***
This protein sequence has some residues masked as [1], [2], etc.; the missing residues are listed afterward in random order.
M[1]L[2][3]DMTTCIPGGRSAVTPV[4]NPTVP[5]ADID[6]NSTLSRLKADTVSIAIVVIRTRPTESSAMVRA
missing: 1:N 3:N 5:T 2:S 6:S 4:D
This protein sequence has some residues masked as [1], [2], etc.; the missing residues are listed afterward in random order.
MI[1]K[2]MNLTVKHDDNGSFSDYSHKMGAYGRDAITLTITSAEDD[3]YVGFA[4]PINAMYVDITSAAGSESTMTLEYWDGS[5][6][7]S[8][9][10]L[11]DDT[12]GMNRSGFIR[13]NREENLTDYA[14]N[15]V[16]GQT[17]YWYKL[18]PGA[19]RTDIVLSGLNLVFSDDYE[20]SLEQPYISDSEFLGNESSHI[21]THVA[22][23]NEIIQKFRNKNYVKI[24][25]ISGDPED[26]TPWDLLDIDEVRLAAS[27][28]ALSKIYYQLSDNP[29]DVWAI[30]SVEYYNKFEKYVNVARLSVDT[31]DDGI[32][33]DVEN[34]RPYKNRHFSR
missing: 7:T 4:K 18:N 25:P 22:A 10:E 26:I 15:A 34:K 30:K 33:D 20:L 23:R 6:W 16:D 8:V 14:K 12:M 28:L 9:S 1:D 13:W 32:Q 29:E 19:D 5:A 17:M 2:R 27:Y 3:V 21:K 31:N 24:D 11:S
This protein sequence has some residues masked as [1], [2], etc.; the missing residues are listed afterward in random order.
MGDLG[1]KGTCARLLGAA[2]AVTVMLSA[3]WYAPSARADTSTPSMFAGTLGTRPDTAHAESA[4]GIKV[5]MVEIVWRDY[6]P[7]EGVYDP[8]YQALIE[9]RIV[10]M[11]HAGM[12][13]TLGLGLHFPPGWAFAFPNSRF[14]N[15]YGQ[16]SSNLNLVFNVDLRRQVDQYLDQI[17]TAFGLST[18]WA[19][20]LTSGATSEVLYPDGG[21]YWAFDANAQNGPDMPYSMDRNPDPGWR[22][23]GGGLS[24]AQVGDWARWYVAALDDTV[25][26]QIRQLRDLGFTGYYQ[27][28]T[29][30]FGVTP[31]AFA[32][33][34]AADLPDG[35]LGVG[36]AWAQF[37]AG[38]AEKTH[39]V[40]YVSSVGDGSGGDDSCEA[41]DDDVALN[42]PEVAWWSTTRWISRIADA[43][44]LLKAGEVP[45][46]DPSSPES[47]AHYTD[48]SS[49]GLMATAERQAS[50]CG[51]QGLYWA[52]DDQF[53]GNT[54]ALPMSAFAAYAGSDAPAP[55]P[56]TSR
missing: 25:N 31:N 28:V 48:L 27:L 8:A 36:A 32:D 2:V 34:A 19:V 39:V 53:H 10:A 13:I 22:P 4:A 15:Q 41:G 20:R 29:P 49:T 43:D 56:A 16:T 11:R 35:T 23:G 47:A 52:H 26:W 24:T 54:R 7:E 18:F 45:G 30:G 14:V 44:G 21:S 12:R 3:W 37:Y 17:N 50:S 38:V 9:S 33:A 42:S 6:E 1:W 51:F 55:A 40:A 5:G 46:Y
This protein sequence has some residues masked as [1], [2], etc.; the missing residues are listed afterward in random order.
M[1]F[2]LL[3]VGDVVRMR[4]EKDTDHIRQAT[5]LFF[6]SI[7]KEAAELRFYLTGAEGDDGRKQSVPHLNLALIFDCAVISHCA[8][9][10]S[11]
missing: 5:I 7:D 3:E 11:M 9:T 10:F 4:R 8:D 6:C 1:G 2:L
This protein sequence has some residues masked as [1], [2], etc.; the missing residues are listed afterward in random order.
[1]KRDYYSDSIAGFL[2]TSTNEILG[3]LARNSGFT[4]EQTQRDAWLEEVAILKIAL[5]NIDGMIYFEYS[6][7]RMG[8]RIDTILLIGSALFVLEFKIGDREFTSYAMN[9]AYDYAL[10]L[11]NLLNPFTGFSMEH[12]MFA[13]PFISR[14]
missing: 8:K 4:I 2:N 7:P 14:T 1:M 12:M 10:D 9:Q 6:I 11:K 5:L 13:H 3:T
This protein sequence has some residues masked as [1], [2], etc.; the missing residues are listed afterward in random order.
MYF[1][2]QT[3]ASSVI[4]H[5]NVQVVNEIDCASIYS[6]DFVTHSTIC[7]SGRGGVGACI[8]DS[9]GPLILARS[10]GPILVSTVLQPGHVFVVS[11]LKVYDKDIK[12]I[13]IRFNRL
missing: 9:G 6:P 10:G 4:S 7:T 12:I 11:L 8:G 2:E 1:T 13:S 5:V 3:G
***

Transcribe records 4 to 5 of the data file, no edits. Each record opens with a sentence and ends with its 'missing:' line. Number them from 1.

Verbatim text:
This protein sequence has some residues masked as [1], [2], etc.; the missing residues are listed afterward in random order.
M[1]F[2]LL[3]VGDVVRMR[4]EKDTDHIRQAT[5]LFF[6]SI[7]KEAAELRFYLTGAEGDDGRKQSVPHLNLALIFDCAVISHCA[8][9][10]S[11]
missing: 5:I 7:D 3:E 11:M 9:T 10:F 4:R 8:D 6:C 1:G 2:L
This protein sequence has some residues masked as [1], [2], etc.; the missing residues are listed afterward in random order.
[1]KRDYYSDSIAGFL[2]TSTNEILG[3]LARNSGFT[4]EQTQRDAWLEEVAILKIAL[5]NIDGMIYFEYS[6][7]RMG[8]RIDTILLIGSALFVLEFKIGDREFTSYAMN[9]AYDYAL[10]L[11]NLLNPFTGFSMEH[12]MFA[13]PFISR[14]
missing: 8:K 4:I 2:N 7:P 14:T 1:M 12:M 10:D 9:Q 6:I 11:K 5:L 13:H 3:T